Even if you aren’t planning on selling your dealership, it always pays to run your dealership as if you are. Keeping the dealership free from unnecessary encumbrances and obligations will help you keep your operations streamlined and reduce your worries.
Here are some things you should be looking at.
Leases and Contracts
A dealer who wishes to sell is likely to be left with the obligations of long-term leases and supplier contracts unless the purchaser will accept assignment of those. Even if you don’t sell, if you wish to terminate the services of a vendor, your options will be limited if you have a long-term contract. You will want to be sure that you have as few long-term supplier contracts as possible. Under your dealership’s contracting policy, you should not be entering long-term contracts unless absolutely necessary. Contracts for things such as janitorial services, linens, and the like should be month to month. Even where contracts such as leases for equipment must be long-term, be sure they are assignable. Failure to control the dealership contracting process is one that continually leads to problems for dealers. Minimizing long-term contracts maximizes your flexibility.
What liens have you granted on your dealership assets? Quite clearly, your floorplan lender will have a lien on the floorplanned vehicles. Equipment lessors will have liens on equipment. However, watch the extent of the liens carefully. Don’t volunteer to provide greater lien coverage than necessary. Keep liens limited only to the assets being financed or leased, if you can. When you pay off an account, make sure that any accompanying lien is released. Avoid broad liens that can interfere with the security interests of other lienholders or that tie up assets that you may want to use as security for other loans or lines of credit.
Did you have a case which led to a judgment against the dealership? If so, have you paid it off? Then make sure the judgment is released. Unreleased judgments can become a problem down the line.
Do you provide to your customers benefits which are not funded? Examples are future rights to safety inspections, future vehicle loaners, even future car washes and oil changes. You may view these as business builders that any potential buyer should want. A buyer may view them as liabilities they are assuming that require a reduction of the price for the business. Consequently, make provisions for these kinds of benefits. Have a separate company that you fund that is responsible for providing these benefits. In the event of sale, the funding for these benefits can be transferred if your buyer does not view the customer benefits as business builders. Or, place in your documentation the right of the dealer to cancel in the event of the sale of the business or loss of the franchise. Unfunded liabilities can have a serious impact on the value of your dealership unless you make adequate provision for them.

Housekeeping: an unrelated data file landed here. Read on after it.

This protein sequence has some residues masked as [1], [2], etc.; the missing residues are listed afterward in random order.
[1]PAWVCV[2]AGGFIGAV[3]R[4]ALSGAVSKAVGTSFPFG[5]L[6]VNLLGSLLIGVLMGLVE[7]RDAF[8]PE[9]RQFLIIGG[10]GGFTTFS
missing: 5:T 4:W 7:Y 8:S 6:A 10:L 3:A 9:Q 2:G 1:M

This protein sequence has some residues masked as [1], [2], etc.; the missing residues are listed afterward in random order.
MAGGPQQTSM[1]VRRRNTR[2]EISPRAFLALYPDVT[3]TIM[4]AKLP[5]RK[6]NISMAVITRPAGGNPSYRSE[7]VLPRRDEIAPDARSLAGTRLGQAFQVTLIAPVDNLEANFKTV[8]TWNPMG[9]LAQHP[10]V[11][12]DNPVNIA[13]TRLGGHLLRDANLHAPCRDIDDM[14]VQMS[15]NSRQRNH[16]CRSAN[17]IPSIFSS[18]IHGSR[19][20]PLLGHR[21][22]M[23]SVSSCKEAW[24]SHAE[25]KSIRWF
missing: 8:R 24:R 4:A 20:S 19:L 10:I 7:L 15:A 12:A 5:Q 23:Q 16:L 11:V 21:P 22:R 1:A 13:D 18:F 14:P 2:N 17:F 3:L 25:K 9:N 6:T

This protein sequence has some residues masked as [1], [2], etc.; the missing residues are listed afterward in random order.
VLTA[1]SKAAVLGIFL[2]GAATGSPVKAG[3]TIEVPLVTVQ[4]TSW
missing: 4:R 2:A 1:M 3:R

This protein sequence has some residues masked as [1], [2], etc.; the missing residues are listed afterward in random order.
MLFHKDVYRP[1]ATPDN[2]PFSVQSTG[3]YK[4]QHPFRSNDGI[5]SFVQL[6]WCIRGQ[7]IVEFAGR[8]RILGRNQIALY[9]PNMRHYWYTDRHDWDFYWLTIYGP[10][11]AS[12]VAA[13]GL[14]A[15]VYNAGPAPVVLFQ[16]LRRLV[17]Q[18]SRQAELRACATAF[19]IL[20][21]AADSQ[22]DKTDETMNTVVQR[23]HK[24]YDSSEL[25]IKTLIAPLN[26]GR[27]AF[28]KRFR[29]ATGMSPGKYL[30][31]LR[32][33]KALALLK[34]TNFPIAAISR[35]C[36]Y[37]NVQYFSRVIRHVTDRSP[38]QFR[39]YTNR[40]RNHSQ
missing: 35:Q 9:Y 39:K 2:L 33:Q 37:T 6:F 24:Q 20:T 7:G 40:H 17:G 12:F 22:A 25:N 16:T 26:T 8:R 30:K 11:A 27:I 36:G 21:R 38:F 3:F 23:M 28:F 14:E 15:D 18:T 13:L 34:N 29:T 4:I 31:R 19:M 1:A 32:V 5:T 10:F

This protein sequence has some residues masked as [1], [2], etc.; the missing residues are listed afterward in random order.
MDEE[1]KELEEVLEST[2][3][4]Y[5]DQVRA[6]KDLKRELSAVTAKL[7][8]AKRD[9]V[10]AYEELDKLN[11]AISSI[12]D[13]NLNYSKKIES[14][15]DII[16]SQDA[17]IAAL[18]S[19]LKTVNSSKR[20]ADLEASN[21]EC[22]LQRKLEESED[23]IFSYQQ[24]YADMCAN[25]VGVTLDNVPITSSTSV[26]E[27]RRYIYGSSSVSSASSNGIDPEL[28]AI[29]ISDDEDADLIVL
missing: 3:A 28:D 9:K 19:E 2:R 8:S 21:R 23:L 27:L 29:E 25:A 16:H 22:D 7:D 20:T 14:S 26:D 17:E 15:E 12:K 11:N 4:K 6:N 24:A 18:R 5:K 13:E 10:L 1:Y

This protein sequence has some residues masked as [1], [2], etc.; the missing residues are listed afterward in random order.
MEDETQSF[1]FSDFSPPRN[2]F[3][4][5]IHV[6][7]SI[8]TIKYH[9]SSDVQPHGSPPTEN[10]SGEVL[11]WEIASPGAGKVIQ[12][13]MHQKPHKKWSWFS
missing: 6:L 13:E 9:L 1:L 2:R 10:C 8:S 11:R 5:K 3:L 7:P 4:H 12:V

What is the environmental status of your dealership? If there is uncertainty, a buyer will penalize the seller. Eliminate the uncertainty. Document the environmental status through a Phase I study. Clean up any issues found in the Phase I. Do further studies if necessary to eliminate doubt. Document all tank closings. Document any problems that have arisen and have been successfully remediated. Have all of the documentation available so that there are no questions about the environmental quality of the dealership. Even if you are not selling, if you wish to refinance your real estate, this information will be invaluable.
What right does the dealership have to occupy its premises? If leased, how long is the lease? What increases in rent or other obligations are on the horizon? If you own your property, what are the terms of your mortgage? Is it scheduled to mature shortly? Does the interest rate float which can threaten you financially in the event of substantial rate increases? Solid and secure occupancy rights not only encourage Buyers to maximize offers, they protect your peace of mind while you own the dealership. Be sure that you carefully protect your occupancy rights, and have important documents handy in the event of any questions.
How solid is the company’s liability insurance? Is there a possibility that a claim or judgment could cloud the title to the assets being transferred in the event of a sale? Make sure insurance is solid. Make sure there are sufficient limits in the underlying policy or in an umbrella policy to protect you. This will not only give a potential buyer comfort, it will give you greater comfort that your financial well-being is protected.